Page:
UC Berkeley

Cal Hacks: In the Land of a Thousand Coders

Cal Hacks hackathonStudent Post – December 1, 2014 –  I was part of Draper University's Fall 2014 Class, and altogether, we were 33 students from around the world who came to learn about untried entrepreneurial principles from the reigning Riskmaster himself: Tim Draper. Sometimes called a vigilante of conformism, Tim opened the doors to a unique Silicon Valley institution in 2013 called Draper University in an effort to continue his life’s new mission: education. The schedule was packed with a leading line up of world class speakers, and two weeks into the program, my fellow students and I entered our first real task of breaking out of the "classroom mode" by participating in one of the country’s leading hackathons: Cal Hacks.

Cal Hacks Hackathon

Two weeks into Draper University's "new kid on the block" entrepreneurship program, I boarded a bus with my fellow classmates who were just as excited and confused as me. We were on our way to Cal Hacks where college hackers from all over the US came to compete in an event that consumer the massive corridors of UC Berkeley stadium. Every corner of the stadium was occupied, with hackers lining up on staircases, behind kitchens, and in tiny alleyways. This was the big leagues and hackers had come to take no prisoners.

Internal Draper University teams were formed even before we entered the premises. All the students brought sleeping bags, food containers, lamps, etc. We were here for two days straight, which meant no sleep and being armed with all the supplies that would sustain us. Granted, food was catered by the sponsors during the event, but we needed to boost our energy levels for the frenzy that would follow.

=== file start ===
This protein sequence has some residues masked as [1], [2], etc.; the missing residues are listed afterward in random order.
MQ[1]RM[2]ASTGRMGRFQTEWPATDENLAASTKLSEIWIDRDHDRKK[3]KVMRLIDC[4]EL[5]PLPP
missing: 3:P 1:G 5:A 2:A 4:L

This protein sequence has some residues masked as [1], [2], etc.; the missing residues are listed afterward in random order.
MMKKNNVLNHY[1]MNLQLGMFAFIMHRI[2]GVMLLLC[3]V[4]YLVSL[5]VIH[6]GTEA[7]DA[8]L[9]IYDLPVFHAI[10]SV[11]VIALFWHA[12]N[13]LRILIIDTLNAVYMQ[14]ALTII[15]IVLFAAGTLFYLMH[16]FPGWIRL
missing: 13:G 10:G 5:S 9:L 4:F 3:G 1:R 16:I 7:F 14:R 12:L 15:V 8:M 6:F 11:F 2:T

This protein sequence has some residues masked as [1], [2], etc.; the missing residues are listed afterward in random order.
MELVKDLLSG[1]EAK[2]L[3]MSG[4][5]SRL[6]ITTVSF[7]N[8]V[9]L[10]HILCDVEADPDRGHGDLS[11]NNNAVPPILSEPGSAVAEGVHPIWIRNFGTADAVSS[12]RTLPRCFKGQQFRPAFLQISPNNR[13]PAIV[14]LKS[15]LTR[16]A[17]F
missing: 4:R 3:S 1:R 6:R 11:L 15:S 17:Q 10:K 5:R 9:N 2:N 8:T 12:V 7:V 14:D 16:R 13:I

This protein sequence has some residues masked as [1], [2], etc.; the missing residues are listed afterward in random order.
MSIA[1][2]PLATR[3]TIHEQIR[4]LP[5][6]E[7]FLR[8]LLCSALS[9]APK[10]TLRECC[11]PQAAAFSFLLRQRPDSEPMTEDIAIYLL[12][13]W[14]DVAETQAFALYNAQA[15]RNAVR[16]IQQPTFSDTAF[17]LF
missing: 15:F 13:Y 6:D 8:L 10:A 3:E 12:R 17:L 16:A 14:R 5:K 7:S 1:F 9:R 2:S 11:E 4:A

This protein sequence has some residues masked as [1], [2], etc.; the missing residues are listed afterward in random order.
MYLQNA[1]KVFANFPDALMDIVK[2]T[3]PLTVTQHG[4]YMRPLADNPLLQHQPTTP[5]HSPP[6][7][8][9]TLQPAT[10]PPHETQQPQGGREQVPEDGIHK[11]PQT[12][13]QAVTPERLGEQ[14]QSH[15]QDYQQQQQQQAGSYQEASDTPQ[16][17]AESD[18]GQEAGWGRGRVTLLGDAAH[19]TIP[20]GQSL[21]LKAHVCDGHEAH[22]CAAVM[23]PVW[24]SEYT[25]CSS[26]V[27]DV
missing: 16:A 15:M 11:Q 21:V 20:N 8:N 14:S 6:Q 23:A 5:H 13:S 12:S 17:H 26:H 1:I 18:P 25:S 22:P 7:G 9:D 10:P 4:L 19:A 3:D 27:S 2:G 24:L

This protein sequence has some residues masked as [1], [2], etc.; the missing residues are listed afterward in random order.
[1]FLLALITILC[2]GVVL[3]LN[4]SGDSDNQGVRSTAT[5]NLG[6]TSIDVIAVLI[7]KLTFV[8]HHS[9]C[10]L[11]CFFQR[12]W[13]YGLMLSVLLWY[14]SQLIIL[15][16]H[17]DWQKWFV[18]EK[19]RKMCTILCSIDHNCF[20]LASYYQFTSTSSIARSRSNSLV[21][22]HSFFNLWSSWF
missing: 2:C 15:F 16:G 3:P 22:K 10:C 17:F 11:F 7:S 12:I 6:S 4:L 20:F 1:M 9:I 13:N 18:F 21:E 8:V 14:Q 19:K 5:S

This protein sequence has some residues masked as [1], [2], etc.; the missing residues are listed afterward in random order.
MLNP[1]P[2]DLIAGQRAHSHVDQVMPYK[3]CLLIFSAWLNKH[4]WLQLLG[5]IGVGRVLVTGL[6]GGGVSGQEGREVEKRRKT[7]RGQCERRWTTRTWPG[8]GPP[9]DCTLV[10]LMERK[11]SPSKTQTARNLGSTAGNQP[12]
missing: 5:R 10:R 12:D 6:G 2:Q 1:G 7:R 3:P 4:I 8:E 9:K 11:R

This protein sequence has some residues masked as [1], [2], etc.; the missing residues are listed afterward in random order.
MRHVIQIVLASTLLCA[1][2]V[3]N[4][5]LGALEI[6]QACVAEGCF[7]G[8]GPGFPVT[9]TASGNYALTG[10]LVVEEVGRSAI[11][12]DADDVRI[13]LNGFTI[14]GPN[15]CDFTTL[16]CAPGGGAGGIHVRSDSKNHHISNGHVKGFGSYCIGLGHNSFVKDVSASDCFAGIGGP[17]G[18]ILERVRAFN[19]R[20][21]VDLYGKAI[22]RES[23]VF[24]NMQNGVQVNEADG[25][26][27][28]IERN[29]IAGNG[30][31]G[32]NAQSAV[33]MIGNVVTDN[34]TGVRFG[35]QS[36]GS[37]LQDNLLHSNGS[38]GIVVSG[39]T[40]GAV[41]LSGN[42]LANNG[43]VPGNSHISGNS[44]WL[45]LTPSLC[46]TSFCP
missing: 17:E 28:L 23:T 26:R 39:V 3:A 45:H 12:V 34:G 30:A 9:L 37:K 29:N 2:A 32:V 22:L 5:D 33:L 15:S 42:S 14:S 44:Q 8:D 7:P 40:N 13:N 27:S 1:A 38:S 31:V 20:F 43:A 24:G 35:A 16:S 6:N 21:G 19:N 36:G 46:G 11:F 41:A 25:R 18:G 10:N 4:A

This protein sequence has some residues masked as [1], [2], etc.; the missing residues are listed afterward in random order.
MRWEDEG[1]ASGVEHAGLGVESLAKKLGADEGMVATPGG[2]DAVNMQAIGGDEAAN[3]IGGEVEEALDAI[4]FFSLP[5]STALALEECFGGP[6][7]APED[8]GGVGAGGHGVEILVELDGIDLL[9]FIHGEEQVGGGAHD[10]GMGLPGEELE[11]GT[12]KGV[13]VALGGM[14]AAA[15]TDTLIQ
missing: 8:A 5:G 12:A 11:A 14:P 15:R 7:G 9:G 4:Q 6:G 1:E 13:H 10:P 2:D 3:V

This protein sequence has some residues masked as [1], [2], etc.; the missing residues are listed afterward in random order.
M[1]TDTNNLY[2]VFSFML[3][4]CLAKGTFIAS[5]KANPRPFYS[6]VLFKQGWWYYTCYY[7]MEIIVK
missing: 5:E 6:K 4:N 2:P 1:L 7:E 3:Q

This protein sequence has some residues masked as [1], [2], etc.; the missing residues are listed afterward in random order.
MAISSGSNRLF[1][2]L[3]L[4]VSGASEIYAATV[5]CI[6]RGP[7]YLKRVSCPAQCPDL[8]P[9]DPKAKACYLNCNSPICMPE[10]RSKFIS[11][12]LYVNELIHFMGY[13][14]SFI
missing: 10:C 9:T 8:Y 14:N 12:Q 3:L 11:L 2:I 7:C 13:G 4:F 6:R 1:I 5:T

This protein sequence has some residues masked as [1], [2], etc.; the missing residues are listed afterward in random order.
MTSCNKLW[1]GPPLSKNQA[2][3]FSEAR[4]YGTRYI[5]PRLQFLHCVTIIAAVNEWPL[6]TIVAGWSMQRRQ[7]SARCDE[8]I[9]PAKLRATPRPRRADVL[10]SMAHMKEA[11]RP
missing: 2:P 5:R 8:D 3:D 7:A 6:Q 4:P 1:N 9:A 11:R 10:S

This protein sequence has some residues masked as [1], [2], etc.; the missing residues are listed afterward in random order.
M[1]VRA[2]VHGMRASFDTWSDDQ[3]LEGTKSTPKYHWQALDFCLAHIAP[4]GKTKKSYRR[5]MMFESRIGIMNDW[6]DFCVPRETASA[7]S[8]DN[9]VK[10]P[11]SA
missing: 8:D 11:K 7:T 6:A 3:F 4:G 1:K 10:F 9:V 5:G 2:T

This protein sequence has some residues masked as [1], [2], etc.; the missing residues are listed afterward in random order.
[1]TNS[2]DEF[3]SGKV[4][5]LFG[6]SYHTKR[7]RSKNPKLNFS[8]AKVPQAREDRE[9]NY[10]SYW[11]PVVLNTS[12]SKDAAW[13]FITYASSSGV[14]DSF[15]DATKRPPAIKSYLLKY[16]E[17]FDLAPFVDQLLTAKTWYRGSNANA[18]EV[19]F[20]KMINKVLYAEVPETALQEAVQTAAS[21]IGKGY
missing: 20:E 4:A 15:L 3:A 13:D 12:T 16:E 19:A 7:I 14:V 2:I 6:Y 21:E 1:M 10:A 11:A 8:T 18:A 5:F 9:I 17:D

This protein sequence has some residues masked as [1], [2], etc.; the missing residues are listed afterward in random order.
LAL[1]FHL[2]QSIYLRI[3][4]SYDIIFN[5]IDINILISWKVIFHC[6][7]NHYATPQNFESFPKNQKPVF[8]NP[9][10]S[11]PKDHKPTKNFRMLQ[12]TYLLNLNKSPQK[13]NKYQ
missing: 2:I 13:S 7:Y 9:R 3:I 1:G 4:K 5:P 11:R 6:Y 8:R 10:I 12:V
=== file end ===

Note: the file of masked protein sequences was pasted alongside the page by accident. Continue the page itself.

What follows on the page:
Iterate and Reiterate

The first night saw a series of temporary hacking space movements, idea pivots, and team changes. Teams that had banded together were enduring the rigorous process of high-pressure, entrepreneurial collaboration. If ideas didn’t line up or the team dynamic wasn’t right, hackers would move onto the next team until they found their niche.

Although our team stuck it out and was fortunate enough to recruit a new Detroit-based team member who we met at the event, we were no strangers to the process of pivots and space changes. Our team went through a series of idea iterations, starting from medical concierge services, all the way to the idea that we eventually designed: a same day delivery service via Uber drivers. Our team actively broke up the tasks based on our strengths and skill sets, indulging in active market research, business model validation, and Android development.

We took few breaks, but during the breaks we did take, we ventured to the sponsor booths to talk to the companies who had generously sponsored the event and provided their APIs for development. From Andressen Horowitz to Facebook, each booth had two to three employees present to provide us with insight into their company, the power of their API, and of course, access to their freebies.

The Real Victory

CalHacksAfter 48 hours of rigorous, non-stop hacking, our team made it to the final 10 teams competing for the grand prize. Judges for the pitch competition included venture capitalists from Kleiner Perkins, Google Ventures, etc. Each pitch was given a total time of 2 minutes with 1 minute for Q&A afterward. Each of the finalists brought a unique hack, from drones to wearable gaming devices.

In the end, we didn’t win the grand prize, but we did win Best Mobile Hack of the competition. For me, the real victory was in all the teams from Draper University coming together and supporting each other, in spite of the competition. The victor can only enjoy the spoils of winning if she or he had a formidable army of Spartans. And on the day of judgement, I had 33.

~ Guest post by Nimay Parekh who is from New York and was part of DU’s Fall 2014 Class.